Enter the internet search engines. With internet search engines, consumers no longer need to refer to the local Yellow Pages to find goods and services. They can search on the internet instead. Companies also respond by advertising their goods and services on the internet instead of Yellow Pages. There is also a network effect at work. The more companies a particular search engine covers, the more consumers use that search engine. And the more consumers use that search engine, the more companies advertise on that search engine. This gives rise to just a few dominant search engines in every country. The 3 dominant search engines in the world are Google, Bing and Yahoo, which all reside in US. Thus, with the march of technology and globalisation, local Yellow Pages in every country suffer declining revenue from a business that used to be very stable. Investors who invest in their country’s own Yellow Pages suffer as well. Home bias, in the face of globalisation and technology, can be serious.
Although I used Yellow Pages as an example, it is by no means the only company facing increasing challenges from globalisation and technology. SPH’s newspapers are facing declining readership due to internet news sites, ComfortDelgro’s taxi business is under threat from Uber, hotel business trusts like CDLHT, FrasersHT, FarEastHT, etc. are facing competition from Airbnb. The list goes on and on. The examples above show that big, local companies are not spared from the competition. Not only that, the competitors threatening the local companies are all based overseas. Investors who invest only in local companies are likely to see declining dividends and share prices.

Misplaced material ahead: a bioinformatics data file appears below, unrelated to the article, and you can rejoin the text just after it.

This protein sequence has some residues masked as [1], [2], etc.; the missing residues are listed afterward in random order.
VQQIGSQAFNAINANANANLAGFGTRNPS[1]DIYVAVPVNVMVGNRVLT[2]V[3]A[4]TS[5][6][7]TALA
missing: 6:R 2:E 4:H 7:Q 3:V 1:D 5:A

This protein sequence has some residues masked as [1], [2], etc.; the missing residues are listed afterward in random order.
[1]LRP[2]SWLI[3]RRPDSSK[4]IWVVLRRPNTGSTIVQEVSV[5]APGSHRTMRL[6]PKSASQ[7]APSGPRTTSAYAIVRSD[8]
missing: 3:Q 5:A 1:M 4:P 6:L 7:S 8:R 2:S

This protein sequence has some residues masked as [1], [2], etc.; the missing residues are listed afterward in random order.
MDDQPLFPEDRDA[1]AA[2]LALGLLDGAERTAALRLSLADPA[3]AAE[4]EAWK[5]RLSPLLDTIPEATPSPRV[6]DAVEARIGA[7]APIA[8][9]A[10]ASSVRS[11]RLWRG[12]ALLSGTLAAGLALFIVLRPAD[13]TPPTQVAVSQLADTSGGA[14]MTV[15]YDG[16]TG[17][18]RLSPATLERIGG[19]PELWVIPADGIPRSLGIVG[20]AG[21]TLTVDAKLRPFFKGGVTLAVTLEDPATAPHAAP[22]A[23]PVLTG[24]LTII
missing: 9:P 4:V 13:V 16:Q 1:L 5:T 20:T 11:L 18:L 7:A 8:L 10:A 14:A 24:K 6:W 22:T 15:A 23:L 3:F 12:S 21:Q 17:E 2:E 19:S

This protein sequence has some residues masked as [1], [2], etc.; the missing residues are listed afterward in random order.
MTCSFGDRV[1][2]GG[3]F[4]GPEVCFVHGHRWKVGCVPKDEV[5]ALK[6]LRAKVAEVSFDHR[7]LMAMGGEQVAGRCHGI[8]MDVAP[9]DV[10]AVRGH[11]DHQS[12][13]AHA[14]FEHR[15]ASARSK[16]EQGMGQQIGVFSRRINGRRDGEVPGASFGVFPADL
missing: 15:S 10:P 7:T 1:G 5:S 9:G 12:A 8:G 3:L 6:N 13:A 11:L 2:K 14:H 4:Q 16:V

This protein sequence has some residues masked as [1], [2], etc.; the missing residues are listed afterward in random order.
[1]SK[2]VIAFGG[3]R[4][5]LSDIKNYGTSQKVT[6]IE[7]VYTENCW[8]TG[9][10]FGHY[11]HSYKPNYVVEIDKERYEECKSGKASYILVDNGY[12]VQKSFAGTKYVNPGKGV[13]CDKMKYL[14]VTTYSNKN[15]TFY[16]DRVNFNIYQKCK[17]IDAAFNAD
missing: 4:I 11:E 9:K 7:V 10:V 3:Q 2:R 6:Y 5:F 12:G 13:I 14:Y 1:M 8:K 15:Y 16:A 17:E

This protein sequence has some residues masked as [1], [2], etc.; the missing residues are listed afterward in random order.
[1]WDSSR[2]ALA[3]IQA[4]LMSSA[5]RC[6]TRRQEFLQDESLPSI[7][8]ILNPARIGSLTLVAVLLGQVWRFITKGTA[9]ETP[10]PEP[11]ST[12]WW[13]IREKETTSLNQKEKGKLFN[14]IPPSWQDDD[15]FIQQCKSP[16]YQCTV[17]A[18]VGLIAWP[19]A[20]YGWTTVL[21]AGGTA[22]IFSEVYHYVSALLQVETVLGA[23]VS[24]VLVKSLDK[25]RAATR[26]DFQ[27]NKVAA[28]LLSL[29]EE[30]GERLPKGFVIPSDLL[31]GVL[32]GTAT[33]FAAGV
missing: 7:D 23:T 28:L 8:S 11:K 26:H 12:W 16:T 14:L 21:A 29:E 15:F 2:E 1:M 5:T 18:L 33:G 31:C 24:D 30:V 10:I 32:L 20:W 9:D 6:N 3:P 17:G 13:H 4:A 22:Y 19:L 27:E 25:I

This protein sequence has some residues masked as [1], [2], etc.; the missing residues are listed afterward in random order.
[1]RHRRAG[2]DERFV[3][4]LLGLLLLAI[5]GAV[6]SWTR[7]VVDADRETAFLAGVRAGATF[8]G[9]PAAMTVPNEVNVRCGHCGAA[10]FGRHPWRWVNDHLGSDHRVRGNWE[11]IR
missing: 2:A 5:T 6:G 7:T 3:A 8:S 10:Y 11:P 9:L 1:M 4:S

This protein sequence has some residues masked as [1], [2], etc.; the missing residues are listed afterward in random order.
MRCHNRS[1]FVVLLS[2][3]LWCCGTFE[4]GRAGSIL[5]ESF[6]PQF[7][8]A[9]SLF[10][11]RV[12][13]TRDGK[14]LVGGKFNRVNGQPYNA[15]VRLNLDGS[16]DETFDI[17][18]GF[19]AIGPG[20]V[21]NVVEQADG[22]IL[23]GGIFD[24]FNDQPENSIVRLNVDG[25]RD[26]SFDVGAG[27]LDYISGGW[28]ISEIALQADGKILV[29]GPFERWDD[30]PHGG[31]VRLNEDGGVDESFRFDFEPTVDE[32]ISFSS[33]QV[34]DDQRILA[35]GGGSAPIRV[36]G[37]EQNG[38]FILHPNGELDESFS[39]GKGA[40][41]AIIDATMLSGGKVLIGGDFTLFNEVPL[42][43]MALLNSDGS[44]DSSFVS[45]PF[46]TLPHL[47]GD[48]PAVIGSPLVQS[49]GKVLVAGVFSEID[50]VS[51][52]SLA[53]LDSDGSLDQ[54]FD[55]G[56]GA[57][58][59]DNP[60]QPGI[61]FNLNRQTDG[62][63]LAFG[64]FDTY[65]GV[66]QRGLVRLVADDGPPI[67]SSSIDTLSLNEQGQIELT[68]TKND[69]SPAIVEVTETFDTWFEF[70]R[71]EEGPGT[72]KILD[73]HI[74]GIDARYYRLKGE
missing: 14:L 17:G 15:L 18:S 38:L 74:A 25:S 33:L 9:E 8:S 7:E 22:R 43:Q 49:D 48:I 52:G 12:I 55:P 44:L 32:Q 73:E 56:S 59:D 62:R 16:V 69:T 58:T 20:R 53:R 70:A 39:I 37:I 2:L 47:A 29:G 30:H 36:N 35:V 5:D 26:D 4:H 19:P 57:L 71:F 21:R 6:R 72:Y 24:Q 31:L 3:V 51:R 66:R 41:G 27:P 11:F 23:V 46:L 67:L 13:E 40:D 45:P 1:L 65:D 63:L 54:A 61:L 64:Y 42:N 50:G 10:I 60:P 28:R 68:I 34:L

In conclusion, before globalisation and technology, home bias is a small price to pay for the familiarity with local companies and regulations. But with the relentless march of globalisation and technology, the price of home bias is more and more singnificant. It looks like I have to allocate more money to my passive investments, which are invested in global/US equity funds.